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This eBook from the Gutenberg Project consists of approximately 33 pages of information about At Sunwich Port, Part 2..

“It’s a bit rough on Teddy, isn’t it?” inquired Mr. Nugent, anxiously; “besides—­”

“Don’t you worry about ’im,” said Mr. Kybird, affectionately.  “He ain’t worth it.”

“I wasn’t,” said Mr. Nugent, truthfully.  The situation had developed so rapidly that it had caught him at a disadvantage.  He had a dim feeling that, having been the cause of Miss Kybird’s losing one young man, the most elementary notions of chivalry demanded that he should furnish her with another.  And this idea was clearly uppermost in the minds of her parents.  He looked over at Amelia and with characteristic philosophy accepted the position.

“We shall be the handsomest couple in Sunwich,” he said, simply.

“Bar none,” said Mr. Kybird, emphatically.

The stout lady in the chair gazed ax the couple fondly.  “It reminds me of our wedding,” she said, softly.  “What was it Tom Fletcher said, father?  Can you remember?”

“’Arry Smith, you mean,” corrected Mr. Kybird.

“Tom Fletcher said something, I’m sure,” persisted his wife.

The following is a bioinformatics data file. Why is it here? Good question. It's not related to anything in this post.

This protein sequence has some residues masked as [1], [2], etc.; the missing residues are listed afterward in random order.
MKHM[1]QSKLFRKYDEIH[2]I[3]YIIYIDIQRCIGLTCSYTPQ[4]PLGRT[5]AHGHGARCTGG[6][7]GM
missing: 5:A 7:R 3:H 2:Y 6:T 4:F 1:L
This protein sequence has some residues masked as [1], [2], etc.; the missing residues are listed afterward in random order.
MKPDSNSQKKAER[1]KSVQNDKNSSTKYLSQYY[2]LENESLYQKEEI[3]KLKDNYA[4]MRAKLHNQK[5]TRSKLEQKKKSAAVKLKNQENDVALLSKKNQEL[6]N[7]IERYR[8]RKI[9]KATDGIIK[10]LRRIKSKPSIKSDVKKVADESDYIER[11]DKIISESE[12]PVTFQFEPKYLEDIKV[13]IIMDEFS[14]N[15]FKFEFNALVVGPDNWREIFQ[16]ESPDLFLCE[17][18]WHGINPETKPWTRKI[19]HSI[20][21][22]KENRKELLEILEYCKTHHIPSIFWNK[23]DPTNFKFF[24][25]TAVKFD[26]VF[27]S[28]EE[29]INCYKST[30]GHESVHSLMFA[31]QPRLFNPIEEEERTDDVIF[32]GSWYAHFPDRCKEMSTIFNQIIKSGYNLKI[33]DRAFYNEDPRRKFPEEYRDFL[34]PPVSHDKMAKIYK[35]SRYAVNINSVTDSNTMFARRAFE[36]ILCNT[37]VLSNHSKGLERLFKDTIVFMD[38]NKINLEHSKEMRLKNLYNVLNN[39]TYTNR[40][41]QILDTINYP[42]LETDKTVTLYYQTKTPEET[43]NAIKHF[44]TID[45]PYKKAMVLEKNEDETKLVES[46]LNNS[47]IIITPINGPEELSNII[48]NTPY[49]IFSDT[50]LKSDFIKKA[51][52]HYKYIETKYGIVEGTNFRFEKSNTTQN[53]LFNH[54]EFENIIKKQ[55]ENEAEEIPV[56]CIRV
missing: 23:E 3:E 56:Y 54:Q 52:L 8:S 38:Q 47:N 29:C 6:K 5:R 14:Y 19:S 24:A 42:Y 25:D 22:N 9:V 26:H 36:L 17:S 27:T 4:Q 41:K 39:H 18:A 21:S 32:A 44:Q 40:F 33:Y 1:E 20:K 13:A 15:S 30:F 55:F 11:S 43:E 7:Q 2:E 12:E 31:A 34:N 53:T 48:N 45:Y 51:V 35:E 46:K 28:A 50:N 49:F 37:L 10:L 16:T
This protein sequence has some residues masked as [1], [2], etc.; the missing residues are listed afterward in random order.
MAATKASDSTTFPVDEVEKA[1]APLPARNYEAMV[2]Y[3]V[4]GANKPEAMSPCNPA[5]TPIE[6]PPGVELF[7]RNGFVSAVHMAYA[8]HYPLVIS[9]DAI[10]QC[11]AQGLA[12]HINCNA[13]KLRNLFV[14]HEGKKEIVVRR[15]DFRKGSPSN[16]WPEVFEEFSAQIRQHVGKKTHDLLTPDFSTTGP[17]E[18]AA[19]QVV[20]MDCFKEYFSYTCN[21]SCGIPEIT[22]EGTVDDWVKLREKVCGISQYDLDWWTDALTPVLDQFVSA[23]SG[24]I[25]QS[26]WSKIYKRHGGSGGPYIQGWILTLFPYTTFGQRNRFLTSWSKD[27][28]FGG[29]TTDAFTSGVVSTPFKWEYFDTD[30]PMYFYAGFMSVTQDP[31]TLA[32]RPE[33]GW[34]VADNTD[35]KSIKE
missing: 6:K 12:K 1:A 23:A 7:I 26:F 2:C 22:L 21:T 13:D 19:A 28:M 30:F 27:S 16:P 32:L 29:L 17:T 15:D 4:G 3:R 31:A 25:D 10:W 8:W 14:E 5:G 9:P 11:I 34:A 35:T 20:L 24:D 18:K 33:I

“He did,” said Mr. Kybird, grimly, “and I pretty near broke ’is ’ead for it.  ’Arry Smith is the one you’re thinking of.”

Mrs. Kybird after a moment’s reflection admitted that he was right, and, the chain of memory being touched, waxed discursive about her own wedding and the somewhat exciting details which accompanied it.  After which she produced a bottle labelled “Port wine” from the cupboard, and, filling four glasses, celebrated the occasion in a befitting but sober fashion.

“This,” said Mr. Nugent, as he sat on his bed that night to take his boots off, “this is what comes of trying to make everybody happy and comfortable with a little fun.  I wonder what the governor’ll say.”

[Illustration:  “I wonder what the governor’ll say.”]

CHAPTER IX

The news of his only son’s engagement took Captain Nugent’s breath away, which, all things considered, was perhaps the best thing it could have done.  He sat at home in silent rage, only exploding when the well-meaning Mrs. Kingdom sought to minimize his troubles by comparing them with those of Job.  Her reminder that to the best of her remembrance he had never had a boil in his life put the finishing touch to his patience, and, despairing of drawing-room synonyms for the words which trembled on his lips, he beat a precipitate retreat to the garden.

His son bore his new honours bravely.  To an appealing and indignant letter from his sister he wrote gravely, reminding her of the difference in their years, and also that he had never interfered in her flirtations, however sorely his brotherly heart might have been wrung by them.  He urged her to forsake such diversions for the future, and to look for an alliance with some noble, open-handed man with a large banking account and a fondness for his wife’s relatives.

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